The first crucial stage is actually getting hold of the data, whether recordings and transcription of the classroom, carrying out the experiment with the participants, or whatever. Depending on the design this may last an afternoon of testing or a year of detailed observation. This is the stage at which unanticipated things usually occur: a recent Ph.D. student found the students he was studying had been split by civil war and the whole university had moved city.  This is the cook buying his vegetables at the market place.

Then it may necessary to prepare the data for analysis – the cook chopping up his vegetables. This might be a matter of transcribing tapes using your chosen transcription style, sometimes very time-consuming - for first language acquisition one estimate is that every hour of tape-recorded data means 18 hours of transcription work. Or it might be entering scores on a spreadsheet like Excel. Or if you’re using a computer experiment generator it might be simply looking at the file that the program has produced of responses, times etc. usually it is inadvisable to skimp on this stage. Entering as many attributes of the data as possible can save you time if you later have a new idea you want to check out as otherwise you’d be faced with rescoring the original data in some novel way.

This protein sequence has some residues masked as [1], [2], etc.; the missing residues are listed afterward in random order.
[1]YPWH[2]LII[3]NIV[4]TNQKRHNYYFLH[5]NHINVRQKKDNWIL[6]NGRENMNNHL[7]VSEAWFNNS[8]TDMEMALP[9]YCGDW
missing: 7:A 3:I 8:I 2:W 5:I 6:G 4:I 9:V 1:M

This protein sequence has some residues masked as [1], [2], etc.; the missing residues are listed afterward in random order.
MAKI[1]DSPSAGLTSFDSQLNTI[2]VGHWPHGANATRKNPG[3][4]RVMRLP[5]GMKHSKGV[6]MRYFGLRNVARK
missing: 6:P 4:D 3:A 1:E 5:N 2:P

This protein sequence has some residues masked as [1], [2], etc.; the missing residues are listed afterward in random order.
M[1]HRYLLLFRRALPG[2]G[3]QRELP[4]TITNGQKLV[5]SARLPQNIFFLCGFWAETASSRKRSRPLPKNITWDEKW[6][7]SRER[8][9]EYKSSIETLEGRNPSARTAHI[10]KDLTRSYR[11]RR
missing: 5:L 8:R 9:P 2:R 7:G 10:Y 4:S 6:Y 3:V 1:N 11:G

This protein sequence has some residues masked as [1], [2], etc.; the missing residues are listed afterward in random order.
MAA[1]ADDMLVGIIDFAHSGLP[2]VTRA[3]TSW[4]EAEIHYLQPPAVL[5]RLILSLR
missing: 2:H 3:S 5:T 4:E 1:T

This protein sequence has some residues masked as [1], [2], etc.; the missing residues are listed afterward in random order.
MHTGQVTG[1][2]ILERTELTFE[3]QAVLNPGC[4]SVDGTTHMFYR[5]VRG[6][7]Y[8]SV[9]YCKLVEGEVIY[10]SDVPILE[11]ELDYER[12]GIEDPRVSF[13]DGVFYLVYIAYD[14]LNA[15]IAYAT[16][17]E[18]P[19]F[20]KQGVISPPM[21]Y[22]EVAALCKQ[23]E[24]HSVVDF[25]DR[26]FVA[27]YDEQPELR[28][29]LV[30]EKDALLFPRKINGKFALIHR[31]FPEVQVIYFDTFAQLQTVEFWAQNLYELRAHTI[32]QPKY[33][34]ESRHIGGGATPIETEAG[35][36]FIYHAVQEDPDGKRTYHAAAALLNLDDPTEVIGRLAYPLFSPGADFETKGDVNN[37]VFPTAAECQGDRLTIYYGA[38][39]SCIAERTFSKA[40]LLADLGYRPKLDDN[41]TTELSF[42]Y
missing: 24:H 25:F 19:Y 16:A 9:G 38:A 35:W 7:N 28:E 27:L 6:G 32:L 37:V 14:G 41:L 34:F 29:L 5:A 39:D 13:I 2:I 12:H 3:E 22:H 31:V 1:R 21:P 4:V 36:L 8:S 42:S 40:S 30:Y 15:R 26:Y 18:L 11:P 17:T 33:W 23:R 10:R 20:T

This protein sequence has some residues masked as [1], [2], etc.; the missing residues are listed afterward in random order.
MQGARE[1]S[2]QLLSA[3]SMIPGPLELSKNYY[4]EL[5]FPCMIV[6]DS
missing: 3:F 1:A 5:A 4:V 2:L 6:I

Stage 4 Analysing and interpreting data